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In his 2011 State of the Union address, President Obama suggested that he would work with Republicans to “rein in frivolous lawsuits” against medical providers “to bring down costs.” I have a lot of respect for the President; his actions over the past two years, during difficult times, have greatly improved our country. Congress’ historic passage of his health care initiative, alone, assures his place in history. However, the President’s “frivolous lawsuits” statement is troubling. Is he willing to go along with some Republicans’ cruel version of “tort reform”? Is he willing, like they are, to sacrifice the rights of the injured and disabled to shield the medical and drug industries from accountability?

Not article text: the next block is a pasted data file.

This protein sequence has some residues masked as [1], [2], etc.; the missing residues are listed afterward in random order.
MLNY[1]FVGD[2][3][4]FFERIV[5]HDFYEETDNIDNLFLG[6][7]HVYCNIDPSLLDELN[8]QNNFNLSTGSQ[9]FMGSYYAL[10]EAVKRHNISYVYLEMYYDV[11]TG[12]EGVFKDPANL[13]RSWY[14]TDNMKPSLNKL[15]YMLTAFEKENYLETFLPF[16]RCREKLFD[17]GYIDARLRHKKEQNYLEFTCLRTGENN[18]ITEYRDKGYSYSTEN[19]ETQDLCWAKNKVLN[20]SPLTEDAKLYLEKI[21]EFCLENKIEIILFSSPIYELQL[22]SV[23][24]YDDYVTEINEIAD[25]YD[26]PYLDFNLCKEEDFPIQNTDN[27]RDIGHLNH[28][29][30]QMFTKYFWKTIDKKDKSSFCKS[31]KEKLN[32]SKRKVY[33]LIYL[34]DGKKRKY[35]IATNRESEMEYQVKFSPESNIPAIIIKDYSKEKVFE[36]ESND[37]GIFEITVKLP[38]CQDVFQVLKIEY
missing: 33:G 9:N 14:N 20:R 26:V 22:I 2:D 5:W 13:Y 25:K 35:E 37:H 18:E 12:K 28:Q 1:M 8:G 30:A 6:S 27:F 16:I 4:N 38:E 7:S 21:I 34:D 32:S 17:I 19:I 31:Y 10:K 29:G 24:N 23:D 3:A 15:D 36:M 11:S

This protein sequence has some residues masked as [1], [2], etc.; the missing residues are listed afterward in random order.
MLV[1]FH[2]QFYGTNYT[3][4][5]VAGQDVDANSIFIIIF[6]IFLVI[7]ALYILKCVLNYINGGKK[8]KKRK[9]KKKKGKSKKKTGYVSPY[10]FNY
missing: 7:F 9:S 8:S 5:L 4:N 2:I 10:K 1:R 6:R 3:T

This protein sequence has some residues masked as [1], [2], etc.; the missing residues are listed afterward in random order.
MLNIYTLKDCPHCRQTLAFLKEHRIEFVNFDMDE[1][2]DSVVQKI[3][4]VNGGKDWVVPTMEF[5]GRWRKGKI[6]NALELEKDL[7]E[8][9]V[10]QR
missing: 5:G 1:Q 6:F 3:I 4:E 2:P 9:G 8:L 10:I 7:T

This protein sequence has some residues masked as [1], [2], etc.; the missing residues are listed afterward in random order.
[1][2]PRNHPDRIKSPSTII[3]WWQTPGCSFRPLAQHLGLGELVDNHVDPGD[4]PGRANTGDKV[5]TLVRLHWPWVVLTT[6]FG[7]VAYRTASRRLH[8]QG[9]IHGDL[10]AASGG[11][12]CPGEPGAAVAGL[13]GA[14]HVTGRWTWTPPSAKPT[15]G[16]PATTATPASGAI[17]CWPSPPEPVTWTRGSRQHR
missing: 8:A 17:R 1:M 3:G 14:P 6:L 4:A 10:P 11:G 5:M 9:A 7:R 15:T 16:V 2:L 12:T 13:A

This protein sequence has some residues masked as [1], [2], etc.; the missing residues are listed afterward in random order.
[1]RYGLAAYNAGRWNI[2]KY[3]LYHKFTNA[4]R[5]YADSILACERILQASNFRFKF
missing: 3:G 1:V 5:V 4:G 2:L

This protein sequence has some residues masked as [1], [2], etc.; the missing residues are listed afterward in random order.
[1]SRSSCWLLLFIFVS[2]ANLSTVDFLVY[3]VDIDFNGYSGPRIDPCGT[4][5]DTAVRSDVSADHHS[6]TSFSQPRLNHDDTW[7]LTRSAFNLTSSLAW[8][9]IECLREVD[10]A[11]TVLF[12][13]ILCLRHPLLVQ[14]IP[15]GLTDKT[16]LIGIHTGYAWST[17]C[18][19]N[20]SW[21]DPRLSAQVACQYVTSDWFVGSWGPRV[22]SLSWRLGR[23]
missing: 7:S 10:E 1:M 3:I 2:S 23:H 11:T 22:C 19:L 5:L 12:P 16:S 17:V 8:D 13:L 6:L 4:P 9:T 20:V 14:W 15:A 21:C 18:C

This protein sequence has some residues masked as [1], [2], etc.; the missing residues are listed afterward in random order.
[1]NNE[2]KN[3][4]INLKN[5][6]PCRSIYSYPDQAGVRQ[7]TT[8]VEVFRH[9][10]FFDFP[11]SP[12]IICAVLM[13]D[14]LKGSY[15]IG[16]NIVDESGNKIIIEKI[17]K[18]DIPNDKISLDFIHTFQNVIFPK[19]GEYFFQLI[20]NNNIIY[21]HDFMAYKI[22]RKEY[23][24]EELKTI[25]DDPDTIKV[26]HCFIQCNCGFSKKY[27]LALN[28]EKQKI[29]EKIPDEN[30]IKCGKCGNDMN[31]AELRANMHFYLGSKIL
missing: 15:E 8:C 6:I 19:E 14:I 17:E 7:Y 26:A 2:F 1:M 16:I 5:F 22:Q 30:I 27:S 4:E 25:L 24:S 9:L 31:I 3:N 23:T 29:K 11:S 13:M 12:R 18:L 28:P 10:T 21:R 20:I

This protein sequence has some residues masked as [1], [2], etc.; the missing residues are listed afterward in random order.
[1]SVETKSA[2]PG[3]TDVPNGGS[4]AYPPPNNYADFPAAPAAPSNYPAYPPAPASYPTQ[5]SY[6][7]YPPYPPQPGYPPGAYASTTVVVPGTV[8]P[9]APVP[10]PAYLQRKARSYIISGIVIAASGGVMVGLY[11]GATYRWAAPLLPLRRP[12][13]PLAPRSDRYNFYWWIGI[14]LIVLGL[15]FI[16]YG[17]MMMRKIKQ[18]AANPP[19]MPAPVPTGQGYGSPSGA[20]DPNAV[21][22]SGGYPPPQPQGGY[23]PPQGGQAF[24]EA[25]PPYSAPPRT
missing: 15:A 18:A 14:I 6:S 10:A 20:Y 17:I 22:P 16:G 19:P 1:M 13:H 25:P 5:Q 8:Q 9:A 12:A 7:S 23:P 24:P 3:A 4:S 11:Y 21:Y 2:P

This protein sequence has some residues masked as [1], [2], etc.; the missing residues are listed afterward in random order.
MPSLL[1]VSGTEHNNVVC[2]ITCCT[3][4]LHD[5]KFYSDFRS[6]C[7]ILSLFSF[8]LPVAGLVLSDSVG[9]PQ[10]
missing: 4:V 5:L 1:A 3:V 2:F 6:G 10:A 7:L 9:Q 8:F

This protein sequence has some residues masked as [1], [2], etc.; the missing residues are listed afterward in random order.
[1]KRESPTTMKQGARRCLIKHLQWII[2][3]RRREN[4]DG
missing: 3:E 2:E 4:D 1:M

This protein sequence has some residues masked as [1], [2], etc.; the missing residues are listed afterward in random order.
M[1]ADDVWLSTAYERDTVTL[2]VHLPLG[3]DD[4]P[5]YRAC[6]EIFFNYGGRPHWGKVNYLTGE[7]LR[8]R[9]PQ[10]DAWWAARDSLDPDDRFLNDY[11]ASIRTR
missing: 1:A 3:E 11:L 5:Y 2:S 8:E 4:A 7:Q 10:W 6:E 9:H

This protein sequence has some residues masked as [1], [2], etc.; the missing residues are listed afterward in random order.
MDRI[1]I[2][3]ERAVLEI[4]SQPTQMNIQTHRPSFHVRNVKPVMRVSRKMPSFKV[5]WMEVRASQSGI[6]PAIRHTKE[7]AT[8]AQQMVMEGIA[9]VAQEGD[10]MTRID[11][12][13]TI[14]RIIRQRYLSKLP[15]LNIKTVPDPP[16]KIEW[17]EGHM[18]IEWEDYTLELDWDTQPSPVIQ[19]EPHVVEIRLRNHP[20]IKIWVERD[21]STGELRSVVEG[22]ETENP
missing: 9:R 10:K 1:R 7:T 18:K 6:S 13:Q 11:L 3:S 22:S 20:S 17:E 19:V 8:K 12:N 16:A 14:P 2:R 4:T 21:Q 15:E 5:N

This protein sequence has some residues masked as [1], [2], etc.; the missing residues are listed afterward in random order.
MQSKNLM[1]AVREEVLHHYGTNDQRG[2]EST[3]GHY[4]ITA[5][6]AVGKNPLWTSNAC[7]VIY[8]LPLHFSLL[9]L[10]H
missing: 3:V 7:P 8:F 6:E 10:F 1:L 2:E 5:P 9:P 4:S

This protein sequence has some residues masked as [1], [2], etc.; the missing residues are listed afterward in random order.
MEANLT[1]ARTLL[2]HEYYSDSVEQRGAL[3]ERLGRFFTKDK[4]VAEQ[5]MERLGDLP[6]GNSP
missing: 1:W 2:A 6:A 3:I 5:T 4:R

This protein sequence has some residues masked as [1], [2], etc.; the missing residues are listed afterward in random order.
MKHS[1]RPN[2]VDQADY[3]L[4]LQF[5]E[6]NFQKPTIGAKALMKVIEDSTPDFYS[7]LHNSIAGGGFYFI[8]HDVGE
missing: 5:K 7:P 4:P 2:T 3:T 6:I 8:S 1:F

“Frivolous lawsuits” are almost non-existent. The suggestion that “lawsuit abuse” clogs our court dockets is a myth, circulated by corporate interest groups looking to increase their already obscene profits on the backs of the injured and disabled. Attorneys handle injury and disability cases on a contingency fee basis; they advance their precious time and their own money to pursue these cases. Does it make sense that they would do so for cases that are “frivolous”, synonomous with “worthless”? The “frivolous lawsuit” excuse for tort reform is, simply, a lie; it is too time-consuming and too expensive for lawyers who work on a contingency fee basis (they get paid out of what they collect) to pursue worthless litigation in the hope that “someone” may pay “something”. Simply stated, lawyers cannot afford to handle “frivolous cases”. And some of the tort reformers favorite targets are medical liability cases, also known as medical malpractice lawsuits.